I started with publically available data from the paper: ‘MIST: A multi-resolution parcellation of functional brain networks’ (Urchs et al, 2017). I am very appreciative to the authors for hosting their article and data on the MNI Open Research platform. The piece was named ‘UrchsBrain’ after the study’s first author, respectfully.
For this piece, I used the connectivity data of functionally-related brain regions at the highest resolution included in the study, containing 444 distinct nodes. Each node was represented as a cluster of neurons, each cluster extended axons to make connections with neurons in other nodes, based on their connectivity data. I simulated firing between cells by drawing curves, paying special attention to the midline crossing to represent the Corpus Callosum. The 2D ‘UrchsBrain’ was intended to be printed on a large canvas with high enough resolution to see individual axons. Additionally, wanted to capture the bustling activity in a video, so I created a dynamic 3D version: ‘This is your brain at rest’.
This is your brain at rest. An animated version of the data from UrchsBrain, with firing between functionally-related regions simulated in 3D. Connectivity determined from fMRI measuring subjects resting-state brain connectivity.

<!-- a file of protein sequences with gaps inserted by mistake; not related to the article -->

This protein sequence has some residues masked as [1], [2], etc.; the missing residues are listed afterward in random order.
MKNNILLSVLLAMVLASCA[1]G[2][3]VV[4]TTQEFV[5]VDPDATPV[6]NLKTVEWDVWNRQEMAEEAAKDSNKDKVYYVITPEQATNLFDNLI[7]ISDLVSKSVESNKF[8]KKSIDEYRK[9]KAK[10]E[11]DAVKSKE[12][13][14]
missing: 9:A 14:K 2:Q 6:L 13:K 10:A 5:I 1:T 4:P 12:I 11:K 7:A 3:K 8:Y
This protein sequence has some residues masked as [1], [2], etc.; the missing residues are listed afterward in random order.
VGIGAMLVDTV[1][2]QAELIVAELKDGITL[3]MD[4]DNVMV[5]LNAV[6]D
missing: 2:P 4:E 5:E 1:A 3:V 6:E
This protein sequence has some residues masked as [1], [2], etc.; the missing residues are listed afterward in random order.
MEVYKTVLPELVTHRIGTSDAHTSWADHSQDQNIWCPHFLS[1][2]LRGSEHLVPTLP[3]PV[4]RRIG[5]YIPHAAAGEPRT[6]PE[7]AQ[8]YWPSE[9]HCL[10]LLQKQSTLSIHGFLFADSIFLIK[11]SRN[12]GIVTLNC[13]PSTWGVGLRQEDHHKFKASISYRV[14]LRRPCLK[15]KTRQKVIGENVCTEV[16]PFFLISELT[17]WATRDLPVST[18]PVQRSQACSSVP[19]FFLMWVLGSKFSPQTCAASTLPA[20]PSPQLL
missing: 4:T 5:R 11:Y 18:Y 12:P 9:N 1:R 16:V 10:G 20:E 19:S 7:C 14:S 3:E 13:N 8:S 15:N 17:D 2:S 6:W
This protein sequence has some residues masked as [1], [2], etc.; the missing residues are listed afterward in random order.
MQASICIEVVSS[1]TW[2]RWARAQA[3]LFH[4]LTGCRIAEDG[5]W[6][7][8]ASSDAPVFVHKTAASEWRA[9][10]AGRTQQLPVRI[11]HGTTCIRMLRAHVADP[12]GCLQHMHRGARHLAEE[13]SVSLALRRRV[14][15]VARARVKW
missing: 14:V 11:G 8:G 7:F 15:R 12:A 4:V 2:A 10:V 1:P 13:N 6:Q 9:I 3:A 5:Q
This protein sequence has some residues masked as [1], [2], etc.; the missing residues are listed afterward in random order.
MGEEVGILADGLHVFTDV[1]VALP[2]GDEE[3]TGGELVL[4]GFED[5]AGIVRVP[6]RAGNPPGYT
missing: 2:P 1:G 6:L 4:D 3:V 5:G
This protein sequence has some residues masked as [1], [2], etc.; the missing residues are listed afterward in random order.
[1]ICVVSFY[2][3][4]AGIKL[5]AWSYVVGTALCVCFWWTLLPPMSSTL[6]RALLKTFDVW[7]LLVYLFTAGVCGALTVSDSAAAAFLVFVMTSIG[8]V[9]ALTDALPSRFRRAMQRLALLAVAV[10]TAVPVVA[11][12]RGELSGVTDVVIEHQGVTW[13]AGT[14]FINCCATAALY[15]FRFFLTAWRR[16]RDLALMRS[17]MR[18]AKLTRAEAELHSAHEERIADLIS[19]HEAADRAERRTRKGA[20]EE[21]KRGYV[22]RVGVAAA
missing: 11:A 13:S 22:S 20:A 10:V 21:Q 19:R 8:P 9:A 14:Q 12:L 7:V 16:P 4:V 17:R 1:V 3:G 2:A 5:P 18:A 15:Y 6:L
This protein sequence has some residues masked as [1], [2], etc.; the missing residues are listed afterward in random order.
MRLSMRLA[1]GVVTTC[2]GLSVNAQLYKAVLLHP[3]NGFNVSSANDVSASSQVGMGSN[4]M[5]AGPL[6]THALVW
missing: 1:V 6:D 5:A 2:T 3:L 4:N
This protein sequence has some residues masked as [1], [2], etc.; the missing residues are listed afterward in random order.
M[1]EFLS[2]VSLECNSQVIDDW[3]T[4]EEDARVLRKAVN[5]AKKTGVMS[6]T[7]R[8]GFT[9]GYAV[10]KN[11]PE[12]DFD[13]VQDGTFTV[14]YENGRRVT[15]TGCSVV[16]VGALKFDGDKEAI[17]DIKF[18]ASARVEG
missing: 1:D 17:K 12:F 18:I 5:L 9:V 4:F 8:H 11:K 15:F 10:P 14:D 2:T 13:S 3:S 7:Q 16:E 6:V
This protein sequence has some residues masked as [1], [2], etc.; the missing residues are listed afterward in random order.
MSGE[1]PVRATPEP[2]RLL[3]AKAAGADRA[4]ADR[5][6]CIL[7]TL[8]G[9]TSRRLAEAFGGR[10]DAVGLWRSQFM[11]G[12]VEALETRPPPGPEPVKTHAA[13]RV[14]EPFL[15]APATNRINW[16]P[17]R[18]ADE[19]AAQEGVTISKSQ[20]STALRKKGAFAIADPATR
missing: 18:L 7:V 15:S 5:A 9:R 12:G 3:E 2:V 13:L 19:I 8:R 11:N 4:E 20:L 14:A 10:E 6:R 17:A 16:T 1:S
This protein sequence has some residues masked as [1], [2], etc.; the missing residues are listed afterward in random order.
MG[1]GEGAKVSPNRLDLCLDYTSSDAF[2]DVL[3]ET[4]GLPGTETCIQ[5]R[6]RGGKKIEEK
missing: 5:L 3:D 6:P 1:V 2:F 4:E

It was just over a century ago that Cajal and Golgi shared the Nobel Prize in Physiology and Medicine for the discovery of discrete nerve elements. The past century has seen progress in neurobiology that would have left either man in need of a new pair of shorts. Neurosurgeons can sew together peripheral nerves and 3D-print axon scaffolds. Researchers can witness the ensemble of the axonal prominences of an organism in three-dimensional technicolor, seemingly blurring the boundaries between science and art. Cajal’s annoyance with the inadequacy of the tools of his time to test his chemotactic hypothesis has been countered with a multitude of techniques, generating terabytes of quantitative information of which we are only able to scratch the surface. For this reason, the next hundred years will face a new challenge that is the inverse to that of Cajal’s day; whereas the techniques at his disposal were insufficient to test his theory, soon the theoretical framework will need to be unified to clarify the marvelous, complex assembly of his discrete nerve elements.